A large patio with comfortable seats doubles as a music venue during the summer. Art from local artists decorates the walls.
“People do know we are more than a bookstore—although we do have books—we are an experience,” said the manager, Stephanie Lange, who last year served as a missionary at colleges in Kansas. The store opened in early 2012. The bookstore is part of the larger Life Teen office, located just off of Roswell Road, in Sandy Springs.
Betsy Orr said the goal for the store from the start was to be youth focused, but also attract others.
“It should be more than a bookstore. It should be missionary in nature,” said Orr, a volunteer and parishioner at the Cathedral of Christ the King.
Since opening earlier this year, the bookstore has set itself up as a place to go and spend time. Zach Raus said the store connects with youth ministers throughout the archdiocese so they can tap into its resources. For Raus, the store should not just be about someone buying something and leaving but staying around and deepening relationships with other Catholics.
Sales of religious book are a bright light in the publishing industry, but a shift in selling is squeezing independent bookstores.
The Catholic Retail Association, with 40 members nationwide, has seen more bookstores close in recent years, said director Weickert. For eight years he has run Vineyards Books and Gifts in Rockford, Ill.
“Each year it’s a net loss of Catholic independent book stores,” he said.
Publishers are now selling directly to customers and schools, skipping the bookstores altogether, he said. A store’s Internet presence can be vital to keep it thriving, he said. But what should separate a Catholic bookstore from any other store is the owner’s knowledge of the faith, he said. “People who can help you sort things out,” he said.
Thirst For Spiritual Books
Meanwhile, readers are clamoring for books with spiritual messages. Books in the religion category are very strong, according to the Association of American Publishers. In the past 18 months, it’s shown year-to-year growth, according to Andi Sporkin, the vice president of communications.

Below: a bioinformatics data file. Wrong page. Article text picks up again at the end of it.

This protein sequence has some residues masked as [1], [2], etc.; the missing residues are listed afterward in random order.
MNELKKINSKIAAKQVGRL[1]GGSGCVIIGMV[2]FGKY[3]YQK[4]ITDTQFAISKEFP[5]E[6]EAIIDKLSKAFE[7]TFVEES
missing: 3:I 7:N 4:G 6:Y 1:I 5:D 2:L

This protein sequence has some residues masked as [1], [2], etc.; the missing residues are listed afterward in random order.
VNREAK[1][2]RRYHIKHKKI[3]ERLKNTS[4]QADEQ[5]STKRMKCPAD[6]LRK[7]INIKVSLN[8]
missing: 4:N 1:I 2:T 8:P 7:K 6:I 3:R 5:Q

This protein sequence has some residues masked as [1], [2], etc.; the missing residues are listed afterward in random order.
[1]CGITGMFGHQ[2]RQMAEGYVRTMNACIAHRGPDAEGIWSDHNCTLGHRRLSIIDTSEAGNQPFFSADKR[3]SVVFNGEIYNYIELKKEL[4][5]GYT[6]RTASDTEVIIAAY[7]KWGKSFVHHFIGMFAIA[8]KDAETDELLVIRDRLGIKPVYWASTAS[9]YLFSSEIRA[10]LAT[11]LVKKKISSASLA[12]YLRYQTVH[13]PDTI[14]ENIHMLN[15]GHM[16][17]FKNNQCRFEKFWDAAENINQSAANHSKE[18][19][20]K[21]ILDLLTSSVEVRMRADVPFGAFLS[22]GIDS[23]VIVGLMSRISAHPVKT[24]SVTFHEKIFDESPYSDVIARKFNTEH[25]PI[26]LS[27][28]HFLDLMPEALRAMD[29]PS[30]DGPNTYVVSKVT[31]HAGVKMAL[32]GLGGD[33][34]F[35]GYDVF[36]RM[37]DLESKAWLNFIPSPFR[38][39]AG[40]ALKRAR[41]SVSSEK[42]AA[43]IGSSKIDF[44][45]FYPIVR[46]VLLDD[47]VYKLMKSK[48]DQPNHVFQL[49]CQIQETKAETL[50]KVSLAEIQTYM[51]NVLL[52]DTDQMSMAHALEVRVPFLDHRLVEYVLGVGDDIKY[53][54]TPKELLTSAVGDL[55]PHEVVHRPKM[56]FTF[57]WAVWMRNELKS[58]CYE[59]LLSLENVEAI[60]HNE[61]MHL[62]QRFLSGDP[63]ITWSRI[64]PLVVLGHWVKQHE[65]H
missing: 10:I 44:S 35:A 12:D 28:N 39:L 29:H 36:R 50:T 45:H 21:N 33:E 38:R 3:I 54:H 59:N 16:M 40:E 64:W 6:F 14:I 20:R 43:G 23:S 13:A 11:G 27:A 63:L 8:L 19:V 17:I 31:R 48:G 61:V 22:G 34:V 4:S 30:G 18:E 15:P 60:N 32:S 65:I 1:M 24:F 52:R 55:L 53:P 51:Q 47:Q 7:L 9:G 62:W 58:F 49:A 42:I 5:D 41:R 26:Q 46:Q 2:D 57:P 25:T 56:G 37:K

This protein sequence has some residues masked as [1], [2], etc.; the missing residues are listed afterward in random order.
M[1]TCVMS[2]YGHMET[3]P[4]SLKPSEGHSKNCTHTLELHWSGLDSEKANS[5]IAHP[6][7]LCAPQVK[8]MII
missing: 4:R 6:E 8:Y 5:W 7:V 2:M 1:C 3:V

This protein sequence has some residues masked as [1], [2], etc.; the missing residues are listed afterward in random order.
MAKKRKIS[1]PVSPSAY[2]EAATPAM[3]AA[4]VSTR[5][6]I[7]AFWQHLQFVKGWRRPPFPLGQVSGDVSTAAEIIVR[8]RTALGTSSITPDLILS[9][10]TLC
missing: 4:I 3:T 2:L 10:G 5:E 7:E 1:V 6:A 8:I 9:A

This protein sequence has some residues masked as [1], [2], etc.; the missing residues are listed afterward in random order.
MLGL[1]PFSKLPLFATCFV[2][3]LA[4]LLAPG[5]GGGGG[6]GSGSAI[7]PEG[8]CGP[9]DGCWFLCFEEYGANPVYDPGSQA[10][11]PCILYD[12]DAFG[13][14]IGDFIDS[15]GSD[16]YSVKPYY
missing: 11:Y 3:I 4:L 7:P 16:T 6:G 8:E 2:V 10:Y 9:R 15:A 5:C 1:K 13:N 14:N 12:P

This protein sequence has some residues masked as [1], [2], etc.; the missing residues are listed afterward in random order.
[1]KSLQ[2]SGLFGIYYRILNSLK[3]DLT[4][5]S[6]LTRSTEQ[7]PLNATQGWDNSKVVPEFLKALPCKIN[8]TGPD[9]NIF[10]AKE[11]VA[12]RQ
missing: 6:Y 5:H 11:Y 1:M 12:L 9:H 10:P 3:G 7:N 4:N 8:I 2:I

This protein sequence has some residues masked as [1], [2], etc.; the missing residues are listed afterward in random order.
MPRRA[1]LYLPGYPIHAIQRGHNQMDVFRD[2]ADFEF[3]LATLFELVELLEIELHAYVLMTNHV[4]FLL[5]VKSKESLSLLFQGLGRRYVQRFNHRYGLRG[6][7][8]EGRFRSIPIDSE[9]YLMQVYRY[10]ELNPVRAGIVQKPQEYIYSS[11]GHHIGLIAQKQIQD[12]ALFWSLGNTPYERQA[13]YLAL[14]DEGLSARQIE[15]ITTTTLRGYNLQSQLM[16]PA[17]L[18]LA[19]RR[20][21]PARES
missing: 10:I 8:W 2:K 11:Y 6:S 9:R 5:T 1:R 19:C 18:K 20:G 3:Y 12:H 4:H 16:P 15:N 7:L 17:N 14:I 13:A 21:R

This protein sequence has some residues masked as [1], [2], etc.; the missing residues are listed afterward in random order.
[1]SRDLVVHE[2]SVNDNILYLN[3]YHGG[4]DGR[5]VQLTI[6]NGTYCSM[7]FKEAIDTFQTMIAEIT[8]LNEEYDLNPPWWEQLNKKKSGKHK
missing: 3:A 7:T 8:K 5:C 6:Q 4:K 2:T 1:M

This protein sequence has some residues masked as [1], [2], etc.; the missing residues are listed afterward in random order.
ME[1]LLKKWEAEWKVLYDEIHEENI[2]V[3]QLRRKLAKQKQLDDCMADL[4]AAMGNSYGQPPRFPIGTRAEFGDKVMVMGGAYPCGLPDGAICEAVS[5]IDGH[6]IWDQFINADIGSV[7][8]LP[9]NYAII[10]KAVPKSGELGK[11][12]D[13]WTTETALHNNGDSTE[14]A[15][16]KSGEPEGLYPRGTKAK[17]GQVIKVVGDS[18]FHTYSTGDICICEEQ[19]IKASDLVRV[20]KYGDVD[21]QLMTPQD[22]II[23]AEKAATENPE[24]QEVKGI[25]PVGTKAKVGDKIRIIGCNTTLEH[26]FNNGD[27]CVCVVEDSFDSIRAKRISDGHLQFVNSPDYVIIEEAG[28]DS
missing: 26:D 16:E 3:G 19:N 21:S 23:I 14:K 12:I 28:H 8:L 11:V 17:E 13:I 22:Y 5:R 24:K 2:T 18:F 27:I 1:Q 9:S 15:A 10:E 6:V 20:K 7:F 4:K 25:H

“It’s clearly a popular category for book readers and book buyers and an area in publishing that’s been expanding actively in digital formats over the past few years. One area where we’ve seen major growth is in eBooks in the religious category,” Sporkin said in an email. There is no specific breakout for Catholic books.
In BookStats 2012, the annual survey of the U.S. publishing industry, books in the religion category earned nearly $1.5 billion. American Publishers Association and the Book Industry Study Group conduct the survey.
At Johnson’s store, she helps customers find the right books. In fact, there are shelves dedicated to “priestly preferences,” books suggested by some priests in the archdiocese.
Mission District also prides itself on offering books that are “authentically Catholic.” Orr is part of a team that reviews books to ensure they don’t contradict church teaching. If there is a doubt, the books are returned, she said.
Trinity Bookstore, at the Ignatius Retreat House, Sandy Springs, serves a wider audience with its books and other items.
Storeowner Lisa Randolph said she selects books and products that appeal to everyone who visits the retreat center, Catholic or otherwise.
“We are probably the most contemporary store, even leaning toward ecumenical. We are open to everyone here. That is what works for our market here,” said Randolph.
The store is in a new red brick and glass building with peaceful music on the sound system.
Randolph has worked at the bookstore for nearly 25 years and took it over from her mother-in-law.
She’s seen two large changes over the years. The first is to carry a broad selection of primarily Catholic authors but also showcase other faith traditions. It’s important that people who are not Catholic at the retreat center can walk out with a book.
“They want a book. They want a touch-and-feel-it book,” she said.
The other change is the importance of the other products in addition to books. Randolph said books are not her main source of income; instead she relies on sacred art and photography created by local artists, along with jewelry and other items to put dollars in the register.
“I wouldn’t have been able to survive selling only books,” she said.